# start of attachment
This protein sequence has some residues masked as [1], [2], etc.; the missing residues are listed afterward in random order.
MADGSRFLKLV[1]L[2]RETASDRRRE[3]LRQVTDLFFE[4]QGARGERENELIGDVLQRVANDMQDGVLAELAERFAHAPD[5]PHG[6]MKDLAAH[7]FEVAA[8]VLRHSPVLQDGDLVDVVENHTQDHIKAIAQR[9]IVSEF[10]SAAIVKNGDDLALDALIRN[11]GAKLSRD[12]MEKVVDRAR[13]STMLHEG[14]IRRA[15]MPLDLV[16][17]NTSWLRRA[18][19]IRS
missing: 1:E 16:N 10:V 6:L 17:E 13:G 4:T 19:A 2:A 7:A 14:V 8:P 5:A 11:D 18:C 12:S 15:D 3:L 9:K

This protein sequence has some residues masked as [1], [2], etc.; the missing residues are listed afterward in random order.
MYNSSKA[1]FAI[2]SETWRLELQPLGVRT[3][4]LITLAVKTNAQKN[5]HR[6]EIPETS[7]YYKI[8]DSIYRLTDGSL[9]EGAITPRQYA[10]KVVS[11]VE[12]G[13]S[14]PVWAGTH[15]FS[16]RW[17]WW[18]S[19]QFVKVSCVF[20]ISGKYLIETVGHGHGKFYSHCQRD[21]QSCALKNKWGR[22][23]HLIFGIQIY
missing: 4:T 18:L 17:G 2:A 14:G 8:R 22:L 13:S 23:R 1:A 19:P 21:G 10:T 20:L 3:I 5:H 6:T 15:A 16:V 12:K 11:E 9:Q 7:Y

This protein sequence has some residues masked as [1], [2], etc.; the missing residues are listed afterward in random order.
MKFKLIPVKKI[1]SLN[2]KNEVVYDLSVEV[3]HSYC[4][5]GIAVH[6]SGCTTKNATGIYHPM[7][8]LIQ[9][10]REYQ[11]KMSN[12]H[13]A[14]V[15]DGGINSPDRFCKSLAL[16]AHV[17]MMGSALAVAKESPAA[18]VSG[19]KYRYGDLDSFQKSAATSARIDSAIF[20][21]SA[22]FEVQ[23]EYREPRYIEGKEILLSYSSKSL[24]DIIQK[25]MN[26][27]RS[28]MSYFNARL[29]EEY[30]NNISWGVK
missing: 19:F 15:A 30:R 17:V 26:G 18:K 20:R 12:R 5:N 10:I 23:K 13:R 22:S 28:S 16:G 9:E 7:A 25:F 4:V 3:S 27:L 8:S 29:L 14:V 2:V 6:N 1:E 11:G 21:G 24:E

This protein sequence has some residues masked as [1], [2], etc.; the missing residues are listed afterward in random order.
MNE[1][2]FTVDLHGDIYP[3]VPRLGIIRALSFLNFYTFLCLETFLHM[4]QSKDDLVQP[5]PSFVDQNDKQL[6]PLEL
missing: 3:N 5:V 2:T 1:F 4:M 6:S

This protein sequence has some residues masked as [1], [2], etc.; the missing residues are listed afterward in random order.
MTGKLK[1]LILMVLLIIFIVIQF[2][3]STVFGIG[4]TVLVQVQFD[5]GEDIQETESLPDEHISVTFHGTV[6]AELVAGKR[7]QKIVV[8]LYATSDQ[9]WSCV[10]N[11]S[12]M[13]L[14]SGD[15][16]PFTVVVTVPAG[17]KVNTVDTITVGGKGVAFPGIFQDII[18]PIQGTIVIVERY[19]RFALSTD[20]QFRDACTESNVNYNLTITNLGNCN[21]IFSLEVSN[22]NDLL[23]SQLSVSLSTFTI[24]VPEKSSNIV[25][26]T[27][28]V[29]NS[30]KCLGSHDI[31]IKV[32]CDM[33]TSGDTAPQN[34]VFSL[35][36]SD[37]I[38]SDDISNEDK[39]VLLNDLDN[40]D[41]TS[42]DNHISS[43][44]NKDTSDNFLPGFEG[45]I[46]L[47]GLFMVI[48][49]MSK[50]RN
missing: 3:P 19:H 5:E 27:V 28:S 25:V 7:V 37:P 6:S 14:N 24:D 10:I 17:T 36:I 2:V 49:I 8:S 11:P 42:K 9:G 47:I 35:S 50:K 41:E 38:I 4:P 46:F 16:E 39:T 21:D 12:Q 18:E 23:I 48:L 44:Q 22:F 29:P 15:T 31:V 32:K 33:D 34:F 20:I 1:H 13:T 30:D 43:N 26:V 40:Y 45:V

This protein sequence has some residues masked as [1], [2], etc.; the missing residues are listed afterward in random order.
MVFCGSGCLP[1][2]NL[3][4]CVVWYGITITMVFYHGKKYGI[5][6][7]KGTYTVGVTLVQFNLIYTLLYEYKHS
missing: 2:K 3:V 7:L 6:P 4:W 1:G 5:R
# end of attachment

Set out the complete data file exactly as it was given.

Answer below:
This protein sequence has some residues masked as [1], [2], etc.; the missing residues are listed afterward in random order.
MADGSRFLKLV[1]L[2]RETASDRRRE[3]LRQVTDLFFE[4]QGARGERENELIGDVLQRVANDMQDGVLAELAERFAHAPD[5]PHG[6]MKDLAAH[7]FEVAA[8]VLRHSPVLQDGDLVDVVENHTQDHIKAIAQR[9]IVSEF[10]SAAIVKNGDDLALDALIRN[11]GAKLSRD[12]MEKVVDRAR[13]STMLHEG[14]IRRA[15]MPLDLV[16][17]NTSWLRRA[18][19]IRS
missing: 1:E 16:N 10:V 6:L 17:E 13:G 4:T 19:A 2:A 7:A 14:V 8:P 5:A 11:D 18:C 12:S 15:D 3:L 9:K

This protein sequence has some residues masked as [1], [2], etc.; the missing residues are listed afterward in random order.
MYNSSKA[1]FAI[2]SETWRLELQPLGVRT[3][4]LITLAVKTNAQKN[5]HR[6]EIPETS[7]YYKI[8]DSIYRLTDGSL[9]EGAITPRQYA[10]KVVS[11]VE[12]G[13]S[14]PVWAGTH[15]FS[16]RW[17]WW[18]S[19]QFVKVSCVF[20]ISGKYLIETVGHGHGKFYSHCQRD[21]QSCALKNKWGR[22][23]HLIFGIQIY
missing: 4:T 18:L 17:G 2:A 14:G 8:R 22:L 13:S 23:R 1:A 19:P 21:G 10:T 20:L 3:I 5:H 6:T 15:A 16:V 12:K 11:E 9:Q 7:Y

This protein sequence has some residues masked as [1], [2], etc.; the missing residues are listed afterward in random order.
MKFKLIPVKKI[1]SLN[2]KNEVVYDLSVEV[3]HSYC[4][5]GIAVH[6]SGCTTKNATGIYHPM[7][8]LIQ[9][10]REYQ[11]KMSN[12]H[13]A[14]V[15]DGGINSPDRFCKSLAL[16]AHV[17]MMGSALAVAKESPAA[18]VSG[19]KYRYGDLDSFQKSAATSARIDSAIF[20][21]SA[22]FEVQ[23]EYREPRYIEGKEILLSYSSKSL[24]DIIQK[25]MN[26][27]RS[28]MSYFNARL[29]EEY[30]NNISWGVK
missing: 19:F 15:A 30:R 17:V 26:G 18:K 20:R 12:R 5:N 10:I 23:K 13:R 22:S 28:S 16:G 9:E 7:A 25:F 4:V 3:S 27:L 8:S 29:L 14:V 2:V 6:N 1:E 11:G 21:G 24:E

This protein sequence has some residues masked as [1], [2], etc.; the missing residues are listed afterward in random order.
MNE[1][2]FTVDLHGDIYP[3]VPRLGIIRALSFLNFYTFLCLETFLHM[4]QSKDDLVQP[5]PSFVDQNDKQL[6]PLEL
missing: 3:N 5:V 2:T 1:F 4:M 6:S

This protein sequence has some residues masked as [1], [2], etc.; the missing residues are listed afterward in random order.
MTGKLK[1]LILMVLLIIFIVIQF[2][3]STVFGIG[4]TVLVQVQFD[5]GEDIQETESLPDEHISVTFHGTV[6]AELVAGKR[7]QKIVV[8]LYATSDQ[9]WSCV[10]N[11]S[12]M[13]L[14]SGD[15][16]PFTVVVTVPAG[17]KVNTVDTITVGGKGVAFPGIFQDII[18]PIQGTIVIVERY[19]RFALSTD[20]QFRDACTESNVNYNLTITNLGNCN[21]IFSLEVSN[22]NDLL[23]SQLSVSLSTFTI[24]VPEKSSNIV[25][26]T[27][28]V[29]NS[30]KCLGSHDI[31]IKV[32]CDM[33]TSGDTAPQN[34]VFSL[35][36]SD[37]I[38]SDDISNEDK[39]VLLNDLDN[40]D[41]TS[42]DNHISS[43][44]NKDTSDNFLPGFEG[45]I[46]L[47]GLFMVI[48][49]MSK[50]RN
missing: 3:P 19:H 5:E 27:V 28:S 25:V 7:V 37:P 6:S 14:N 24:D 10:I 17:T 36:I 2:V 49:I 8:S 11:P 42:K 9:G 47:I 35:S 50:K 41:E 38:I 4:P 46:F 16:E 39:T 21:D 12:Q 18:E 23:I 48:L 44:Q 22:F 29:P 15:T 31:V 32:K 33:D 34:F 20:I 1:H 13:T 30:D 43:N 26:V 40:Y 45:V

This protein sequence has some residues masked as [1], [2], etc.; the missing residues are listed afterward in random order.
MVFCGSGCLP[1][2]NL[3][4]CVVWYGITITMVFYHGKKYGI[5][6][7]KGTYTVGVTLVQFNLIYTLLYEYKHS
missing: 2:K 3:V 7:L 6:P 4:W 1:G 5:R